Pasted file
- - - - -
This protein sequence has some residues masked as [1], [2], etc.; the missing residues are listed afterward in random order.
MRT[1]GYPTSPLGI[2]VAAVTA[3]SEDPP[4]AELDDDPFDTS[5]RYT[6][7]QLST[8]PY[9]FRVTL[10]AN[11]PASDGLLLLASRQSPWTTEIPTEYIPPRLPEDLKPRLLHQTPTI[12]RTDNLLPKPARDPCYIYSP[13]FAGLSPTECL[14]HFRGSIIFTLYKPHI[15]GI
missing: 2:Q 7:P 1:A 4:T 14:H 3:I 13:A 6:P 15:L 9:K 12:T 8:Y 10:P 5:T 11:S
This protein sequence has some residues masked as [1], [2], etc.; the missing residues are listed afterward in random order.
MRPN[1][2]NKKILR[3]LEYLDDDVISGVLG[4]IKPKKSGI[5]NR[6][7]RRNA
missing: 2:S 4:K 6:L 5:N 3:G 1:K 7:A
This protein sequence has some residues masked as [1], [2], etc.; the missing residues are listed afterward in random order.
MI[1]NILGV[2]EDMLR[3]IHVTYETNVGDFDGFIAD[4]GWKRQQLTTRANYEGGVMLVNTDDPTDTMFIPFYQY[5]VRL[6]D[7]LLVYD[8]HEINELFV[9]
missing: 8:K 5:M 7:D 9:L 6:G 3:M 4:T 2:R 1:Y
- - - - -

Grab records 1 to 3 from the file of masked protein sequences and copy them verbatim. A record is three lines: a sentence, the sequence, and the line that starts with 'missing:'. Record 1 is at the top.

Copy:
This protein sequence has some residues masked as [1], [2], etc.; the missing residues are listed afterward in random order.
MRT[1]GYPTSPLGI[2]VAAVTA[3]SEDPP[4]AELDDDPFDTS[5]RYT[6][7]QLST[8]PY[9]FRVTL[10]AN[11]PASDGLLLLASRQSPWTTEIPTEYIPPRLPEDLKPRLLHQTPTI[12]RTDNLLPKPARDPCYIYSP[13]FAGLSPTECL[14]HFRGSIIFTLYKPHI[15]GI
missing: 2:Q 7:P 1:A 4:T 14:H 3:I 13:A 6:P 15:L 9:K 12:T 8:Y 10:P 5:T 11:S
This protein sequence has some residues masked as [1], [2], etc.; the missing residues are listed afterward in random order.
MRPN[1][2]NKKILR[3]LEYLDDDVISGVLG[4]IKPKKSGI[5]NR[6][7]RRNA
missing: 2:S 4:K 6:L 5:N 3:G 1:K 7:A
This protein sequence has some residues masked as [1], [2], etc.; the missing residues are listed afterward in random order.
MI[1]NILGV[2]EDMLR[3]IHVTYETNVGDFDGFIAD[4]GWKRQQLTTRANYEGGVMLVNTDDPTDTMFIPFYQY[5]VRL[6]D[7]LLVYD[8]HEINELFV[9]
missing: 8:K 5:M 7:D 9:L 6:G 3:M 4:T 2:R 1:Y